Coal has been beaten up in the media and the markets over the past year or so. Being outspoken against coal has been made easy by cheaper, cleaner-burning natural gas, which has been produced in abundance here in the United States recently.
To tackle reductions in both demand and price, coal companies in the U.S. were forced to curtail production and capital spending in preparation for future production. Entering 2013, could the coal market finally have found a trough? To help answer that question, I turned to the conference calls of some of the biggest players in the business to see what their CEO's had to say.
The largest player in the business, Peabody Energy , has found itself operating in both the western U.S. and Australia, which has allowed it great access to the import markets of China and India. Record exports helped carry Peabody and its peers through 2012's dormant domestic market, but does Chairmen and CEO Greg Boyce see this continuing?
We would expect a growing reliance on imports to help satisfy India's continued build-out to meet its energy needs. Japan and Europe also increased thermal coal imports in 2012, as coal continued to substitute for declining nuclear generation, and as international gas prices remain high. We expect to see burn thermal coal demand to grow in 2013 in excess of 40 million tons. We look for approximately 75-gigawatts of new coal-fueled generation to come online globally in 2013, which will require another 250 million tons annually at full capacity.
With positive sentiment remaining abroad for coal, what does he expect here in the U.S.? Will there be a shift or simply continuation of the status quo?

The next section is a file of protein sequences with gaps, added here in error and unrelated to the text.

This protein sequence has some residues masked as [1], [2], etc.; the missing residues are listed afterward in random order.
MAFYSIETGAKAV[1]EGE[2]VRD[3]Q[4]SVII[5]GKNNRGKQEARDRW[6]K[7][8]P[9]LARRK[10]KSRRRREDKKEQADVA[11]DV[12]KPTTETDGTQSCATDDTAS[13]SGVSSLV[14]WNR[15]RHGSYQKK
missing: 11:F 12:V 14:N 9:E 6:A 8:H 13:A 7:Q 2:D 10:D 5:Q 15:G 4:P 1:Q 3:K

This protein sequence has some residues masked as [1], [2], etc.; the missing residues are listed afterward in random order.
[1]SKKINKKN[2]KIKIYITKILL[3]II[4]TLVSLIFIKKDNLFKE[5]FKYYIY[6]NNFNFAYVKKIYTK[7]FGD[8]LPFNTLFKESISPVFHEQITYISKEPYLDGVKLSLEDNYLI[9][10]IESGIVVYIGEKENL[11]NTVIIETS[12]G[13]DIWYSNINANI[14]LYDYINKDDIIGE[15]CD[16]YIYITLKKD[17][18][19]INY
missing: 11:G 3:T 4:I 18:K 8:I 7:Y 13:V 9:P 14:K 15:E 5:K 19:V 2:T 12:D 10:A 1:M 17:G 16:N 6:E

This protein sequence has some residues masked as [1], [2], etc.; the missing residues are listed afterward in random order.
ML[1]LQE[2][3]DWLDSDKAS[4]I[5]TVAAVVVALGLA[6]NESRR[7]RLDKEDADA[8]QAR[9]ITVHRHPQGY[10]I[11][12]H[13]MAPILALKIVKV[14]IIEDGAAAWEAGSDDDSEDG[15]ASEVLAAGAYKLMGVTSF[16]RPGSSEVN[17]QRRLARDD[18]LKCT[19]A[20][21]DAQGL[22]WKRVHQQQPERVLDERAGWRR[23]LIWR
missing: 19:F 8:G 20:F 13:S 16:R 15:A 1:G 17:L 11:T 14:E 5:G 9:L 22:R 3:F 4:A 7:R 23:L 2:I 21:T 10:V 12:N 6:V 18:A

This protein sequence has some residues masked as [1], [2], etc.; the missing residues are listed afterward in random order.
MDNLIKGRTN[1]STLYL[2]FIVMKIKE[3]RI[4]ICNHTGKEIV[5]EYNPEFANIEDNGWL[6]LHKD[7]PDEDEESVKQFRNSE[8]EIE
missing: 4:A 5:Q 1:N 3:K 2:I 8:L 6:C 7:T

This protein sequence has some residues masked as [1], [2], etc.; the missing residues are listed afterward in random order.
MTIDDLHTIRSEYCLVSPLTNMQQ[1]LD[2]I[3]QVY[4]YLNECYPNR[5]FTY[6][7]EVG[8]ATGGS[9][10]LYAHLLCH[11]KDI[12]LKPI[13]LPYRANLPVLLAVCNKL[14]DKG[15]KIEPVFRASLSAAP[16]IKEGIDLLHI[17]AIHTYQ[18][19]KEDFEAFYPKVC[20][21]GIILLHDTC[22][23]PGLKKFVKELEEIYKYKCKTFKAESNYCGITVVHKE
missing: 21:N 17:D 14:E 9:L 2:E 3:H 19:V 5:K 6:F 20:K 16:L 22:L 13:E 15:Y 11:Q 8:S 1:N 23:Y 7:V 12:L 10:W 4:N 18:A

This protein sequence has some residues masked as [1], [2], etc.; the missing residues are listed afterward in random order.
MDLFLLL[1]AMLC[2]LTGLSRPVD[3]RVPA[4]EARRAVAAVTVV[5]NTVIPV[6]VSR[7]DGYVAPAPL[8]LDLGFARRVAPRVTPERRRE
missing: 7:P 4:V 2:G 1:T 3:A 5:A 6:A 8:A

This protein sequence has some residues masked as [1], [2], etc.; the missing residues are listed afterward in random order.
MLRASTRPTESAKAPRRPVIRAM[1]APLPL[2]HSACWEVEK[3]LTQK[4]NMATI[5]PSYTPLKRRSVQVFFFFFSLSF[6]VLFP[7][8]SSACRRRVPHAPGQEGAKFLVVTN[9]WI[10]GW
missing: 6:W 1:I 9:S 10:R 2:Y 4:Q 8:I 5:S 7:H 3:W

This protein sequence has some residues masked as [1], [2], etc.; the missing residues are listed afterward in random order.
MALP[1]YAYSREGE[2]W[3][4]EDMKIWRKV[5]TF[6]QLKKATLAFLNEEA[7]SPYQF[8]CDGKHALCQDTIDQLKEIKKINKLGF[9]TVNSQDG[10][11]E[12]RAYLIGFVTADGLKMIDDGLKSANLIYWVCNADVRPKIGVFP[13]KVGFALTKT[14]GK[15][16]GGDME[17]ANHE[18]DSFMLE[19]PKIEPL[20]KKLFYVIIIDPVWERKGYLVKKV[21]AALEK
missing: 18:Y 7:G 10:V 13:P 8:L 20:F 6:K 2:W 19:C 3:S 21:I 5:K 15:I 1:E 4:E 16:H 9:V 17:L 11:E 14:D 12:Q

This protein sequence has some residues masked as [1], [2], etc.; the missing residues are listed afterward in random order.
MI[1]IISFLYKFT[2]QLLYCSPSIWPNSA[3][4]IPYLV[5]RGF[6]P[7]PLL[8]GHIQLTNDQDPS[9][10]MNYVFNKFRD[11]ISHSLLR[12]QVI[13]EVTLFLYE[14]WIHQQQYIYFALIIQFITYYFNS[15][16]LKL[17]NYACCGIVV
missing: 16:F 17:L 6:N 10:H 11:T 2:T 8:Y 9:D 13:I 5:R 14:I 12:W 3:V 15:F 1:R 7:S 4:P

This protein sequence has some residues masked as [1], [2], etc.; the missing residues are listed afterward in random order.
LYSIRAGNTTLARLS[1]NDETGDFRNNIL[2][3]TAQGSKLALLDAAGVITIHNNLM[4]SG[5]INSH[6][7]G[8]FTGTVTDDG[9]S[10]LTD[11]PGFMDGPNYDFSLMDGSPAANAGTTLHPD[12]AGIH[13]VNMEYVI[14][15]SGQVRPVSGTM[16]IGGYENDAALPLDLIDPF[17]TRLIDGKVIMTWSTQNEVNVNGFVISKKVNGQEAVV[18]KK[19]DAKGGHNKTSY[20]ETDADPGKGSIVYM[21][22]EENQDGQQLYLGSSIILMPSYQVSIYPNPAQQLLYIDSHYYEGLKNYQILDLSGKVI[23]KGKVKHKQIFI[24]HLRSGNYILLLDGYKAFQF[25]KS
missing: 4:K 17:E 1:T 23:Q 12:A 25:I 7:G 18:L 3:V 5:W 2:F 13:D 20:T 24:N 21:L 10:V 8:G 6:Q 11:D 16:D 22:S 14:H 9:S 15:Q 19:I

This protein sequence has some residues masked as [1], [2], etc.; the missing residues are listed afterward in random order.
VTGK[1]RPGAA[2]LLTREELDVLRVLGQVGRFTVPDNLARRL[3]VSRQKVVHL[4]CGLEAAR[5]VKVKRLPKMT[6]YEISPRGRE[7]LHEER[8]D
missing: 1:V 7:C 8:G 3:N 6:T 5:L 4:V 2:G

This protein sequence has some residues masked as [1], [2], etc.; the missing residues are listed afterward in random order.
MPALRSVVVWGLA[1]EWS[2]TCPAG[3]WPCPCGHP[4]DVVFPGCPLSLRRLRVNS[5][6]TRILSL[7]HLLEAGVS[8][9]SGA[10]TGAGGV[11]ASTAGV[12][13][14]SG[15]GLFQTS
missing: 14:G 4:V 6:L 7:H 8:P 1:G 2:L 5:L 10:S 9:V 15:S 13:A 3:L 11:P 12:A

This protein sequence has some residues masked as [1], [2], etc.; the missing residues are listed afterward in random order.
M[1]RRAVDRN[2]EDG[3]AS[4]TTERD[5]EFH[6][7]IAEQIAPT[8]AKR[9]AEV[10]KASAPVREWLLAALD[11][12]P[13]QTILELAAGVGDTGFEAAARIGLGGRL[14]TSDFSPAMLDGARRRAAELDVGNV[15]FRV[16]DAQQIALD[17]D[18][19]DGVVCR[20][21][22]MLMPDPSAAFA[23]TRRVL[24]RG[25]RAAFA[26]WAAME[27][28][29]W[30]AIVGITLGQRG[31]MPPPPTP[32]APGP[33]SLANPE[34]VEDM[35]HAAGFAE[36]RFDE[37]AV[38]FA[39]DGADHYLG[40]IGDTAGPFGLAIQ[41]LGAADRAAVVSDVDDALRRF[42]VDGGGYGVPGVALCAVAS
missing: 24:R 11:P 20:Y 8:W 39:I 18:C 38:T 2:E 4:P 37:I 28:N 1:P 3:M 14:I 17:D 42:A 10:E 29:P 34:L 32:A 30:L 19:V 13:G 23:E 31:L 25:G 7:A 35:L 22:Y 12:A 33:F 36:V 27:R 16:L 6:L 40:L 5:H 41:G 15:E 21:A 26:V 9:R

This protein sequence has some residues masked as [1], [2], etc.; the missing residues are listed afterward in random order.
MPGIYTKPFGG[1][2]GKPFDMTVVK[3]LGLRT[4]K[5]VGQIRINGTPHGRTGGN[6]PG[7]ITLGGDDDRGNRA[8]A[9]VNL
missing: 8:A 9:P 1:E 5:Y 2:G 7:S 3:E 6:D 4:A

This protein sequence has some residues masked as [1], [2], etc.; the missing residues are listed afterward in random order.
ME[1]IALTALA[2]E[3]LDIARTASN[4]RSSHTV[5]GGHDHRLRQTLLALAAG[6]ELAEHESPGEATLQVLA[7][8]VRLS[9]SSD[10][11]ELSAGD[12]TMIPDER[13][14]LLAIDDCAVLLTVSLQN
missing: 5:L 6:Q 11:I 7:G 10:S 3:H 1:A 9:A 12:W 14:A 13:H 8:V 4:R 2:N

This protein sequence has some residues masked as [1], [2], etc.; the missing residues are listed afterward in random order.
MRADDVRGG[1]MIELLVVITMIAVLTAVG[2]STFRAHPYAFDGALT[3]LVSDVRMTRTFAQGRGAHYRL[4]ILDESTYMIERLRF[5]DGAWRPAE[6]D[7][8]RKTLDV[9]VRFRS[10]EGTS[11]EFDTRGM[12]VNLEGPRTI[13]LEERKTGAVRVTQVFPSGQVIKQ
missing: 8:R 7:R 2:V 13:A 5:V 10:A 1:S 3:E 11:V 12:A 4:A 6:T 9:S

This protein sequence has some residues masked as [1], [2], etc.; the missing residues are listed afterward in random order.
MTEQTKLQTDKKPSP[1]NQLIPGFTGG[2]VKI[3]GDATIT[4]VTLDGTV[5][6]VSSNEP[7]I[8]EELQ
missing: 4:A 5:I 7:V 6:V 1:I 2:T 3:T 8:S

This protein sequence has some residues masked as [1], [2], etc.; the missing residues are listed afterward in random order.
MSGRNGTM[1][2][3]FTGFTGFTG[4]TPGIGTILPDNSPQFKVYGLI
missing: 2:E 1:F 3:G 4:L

In 2013, we expect an improved supply/demand balance as stockpiles normalize, led by a 40 million to 60 million ton increase in US coal use. We expect US met and thermal coal exports to fall from 2012, due to current pricing in the seaborne market. Based on producer announcements and early trends we are seeing so far this year, we would expect US production to continue to decline in 2013.
In 2012, Alpha Natural Resources doubled its exports of eastern thermal coal as volumes reached 6 million tons shipped. This is an area that Chairman and CEO Kevin Crutchfield says the company feels confident about the its ability to expand. Further encouraging news, he says, will emerge from the realignment of the supply and demand dynamic.
Since bottoming with spot prices reported in the low $140's per metric ton late in the third quarter, the Asian market has strengthened as a result of reacceleration of Chinese manufacturing activity, steel restocking efforts, and record high Chinese coking coal imports in December ... And the current pricing is insufficient to sustain the large portion of the remaining global production base, these raise the odds that better times lie ahead. And those odds increase further if growing Asian economies start to consume a larger portion of a smaller natural supply base.